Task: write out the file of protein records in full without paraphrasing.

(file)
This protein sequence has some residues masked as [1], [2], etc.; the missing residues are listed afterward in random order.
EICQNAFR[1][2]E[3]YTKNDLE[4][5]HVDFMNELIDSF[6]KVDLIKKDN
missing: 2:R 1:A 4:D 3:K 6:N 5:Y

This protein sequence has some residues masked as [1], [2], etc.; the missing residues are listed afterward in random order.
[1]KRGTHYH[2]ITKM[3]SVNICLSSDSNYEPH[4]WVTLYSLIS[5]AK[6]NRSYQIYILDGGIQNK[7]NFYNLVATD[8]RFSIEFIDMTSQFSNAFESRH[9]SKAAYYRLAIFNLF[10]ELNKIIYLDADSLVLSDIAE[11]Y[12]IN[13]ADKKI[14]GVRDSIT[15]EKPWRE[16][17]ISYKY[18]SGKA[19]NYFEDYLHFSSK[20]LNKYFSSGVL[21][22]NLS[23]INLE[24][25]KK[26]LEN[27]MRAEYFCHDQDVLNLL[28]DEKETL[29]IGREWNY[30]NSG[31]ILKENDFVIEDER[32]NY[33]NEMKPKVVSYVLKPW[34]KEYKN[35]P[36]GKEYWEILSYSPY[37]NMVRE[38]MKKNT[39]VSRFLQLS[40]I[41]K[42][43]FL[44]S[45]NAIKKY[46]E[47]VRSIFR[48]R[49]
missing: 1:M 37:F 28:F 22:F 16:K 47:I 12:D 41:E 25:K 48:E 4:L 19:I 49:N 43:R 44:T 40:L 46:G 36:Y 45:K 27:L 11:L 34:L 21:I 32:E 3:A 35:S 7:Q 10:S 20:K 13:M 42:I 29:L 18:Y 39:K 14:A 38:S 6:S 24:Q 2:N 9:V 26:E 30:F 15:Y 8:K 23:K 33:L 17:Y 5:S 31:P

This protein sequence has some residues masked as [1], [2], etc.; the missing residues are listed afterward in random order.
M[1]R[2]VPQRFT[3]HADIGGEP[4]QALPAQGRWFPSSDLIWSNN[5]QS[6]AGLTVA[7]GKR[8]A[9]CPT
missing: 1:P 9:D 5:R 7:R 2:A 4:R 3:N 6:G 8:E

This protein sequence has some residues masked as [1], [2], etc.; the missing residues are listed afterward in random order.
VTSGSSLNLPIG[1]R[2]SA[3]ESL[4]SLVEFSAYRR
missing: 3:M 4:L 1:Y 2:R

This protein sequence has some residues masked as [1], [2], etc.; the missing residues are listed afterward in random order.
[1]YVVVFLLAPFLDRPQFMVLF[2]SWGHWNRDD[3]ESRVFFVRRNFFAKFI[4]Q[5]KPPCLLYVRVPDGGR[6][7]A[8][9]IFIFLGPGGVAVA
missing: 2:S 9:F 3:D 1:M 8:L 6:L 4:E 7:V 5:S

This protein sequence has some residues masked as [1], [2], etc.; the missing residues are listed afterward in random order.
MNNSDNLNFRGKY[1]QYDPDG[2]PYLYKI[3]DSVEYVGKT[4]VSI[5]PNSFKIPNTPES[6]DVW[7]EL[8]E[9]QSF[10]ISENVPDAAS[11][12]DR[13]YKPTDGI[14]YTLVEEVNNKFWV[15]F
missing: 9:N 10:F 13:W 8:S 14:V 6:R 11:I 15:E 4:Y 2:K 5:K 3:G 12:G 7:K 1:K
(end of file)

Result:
This protein sequence has some residues masked as [1], [2], etc.; the missing residues are listed afterward in random order.
EICQNAFR[1][2]E[3]YTKNDLE[4][5]HVDFMNELIDSF[6]KVDLIKKDN
missing: 2:R 1:A 4:D 3:K 6:N 5:Y

This protein sequence has some residues masked as [1], [2], etc.; the missing residues are listed afterward in random order.
[1]KRGTHYH[2]ITKM[3]SVNICLSSDSNYEPH[4]WVTLYSLIS[5]AK[6]NRSYQIYILDGGIQNK[7]NFYNLVATD[8]RFSIEFIDMTSQFSNAFESRH[9]SKAAYYRLAIFNLF[10]ELNKIIYLDADSLVLSDIAE[11]Y[12]IN[13]ADKKI[14]GVRDSIT[15]EKPWRE[16][17]ISYKY[18]SGKA[19]NYFEDYLHFSSK[20]LNKYFSSGVL[21][22]NLS[23]INLE[24][25]KK[26]LEN[27]MRAEYFCHDQDVLNLL[28]DEKETL[29]IGREWNY[30]NSG[31]ILKENDFVIEDER[32]NY[33]NEMKPKVVSYVLKPW[34]KEYKN[35]P[36]GKEYWEILSYSPY[37]NMVRE[38]MKKNT[39]VSRFLQLS[40]I[41]K[42][43]FL[44]S[45]NAIKKY[46]E[47]VRSIFR[48]R[49]
missing: 1:M 37:F 28:F 22:F 16:K 47:I 12:D 41:E 25:K 48:E 4:L 19:I 49:N 43:R 44:T 40:L 46:G 36:Y 45:K 27:L 11:L 34:L 21:I 32:E 3:A 35:S 7:Q 10:S 20:K 13:M 42:I 29:L 18:Y 39:K 14:A 38:S 6:S 24:Q 2:N 9:V 26:E 30:F 15:Y 8:K 23:K 33:L 17:Y 5:S 31:P

This protein sequence has some residues masked as [1], [2], etc.; the missing residues are listed afterward in random order.
M[1]R[2]VPQRFT[3]HADIGGEP[4]QALPAQGRWFPSSDLIWSNN[5]QS[6]AGLTVA[7]GKR[8]A[9]CPT
missing: 1:P 9:D 5:R 7:R 2:A 4:R 3:N 6:G 8:E

This protein sequence has some residues masked as [1], [2], etc.; the missing residues are listed afterward in random order.
VTSGSSLNLPIG[1]R[2]SA[3]ESL[4]SLVEFSAYRR
missing: 3:M 4:L 1:Y 2:R

This protein sequence has some residues masked as [1], [2], etc.; the missing residues are listed afterward in random order.
[1]YVVVFLLAPFLDRPQFMVLF[2]SWGHWNRDD[3]ESRVFFVRRNFFAKFI[4]Q[5]KPPCLLYVRVPDGGR[6][7]A[8][9]IFIFLGPGGVAVA
missing: 2:S 9:F 3:D 1:M 8:L 6:L 4:E 7:V 5:S

This protein sequence has some residues masked as [1], [2], etc.; the missing residues are listed afterward in random order.
MNNSDNLNFRGKY[1]QYDPDG[2]PYLYKI[3]DSVEYVGKT[4]VSI[5]PNSFKIPNTPES[6]DVW[7]EL[8]E[9]QSF[10]ISENVPDAAS[11][12]DR[13]YKPTDGI[14]YTLVEEVNNKFWV[15]F
missing: 9:N 10:F 13:W 8:S 14:V 6:R 11:I 15:E 4:Y 2:K 5:K 3:G 12:G 7:K 1:K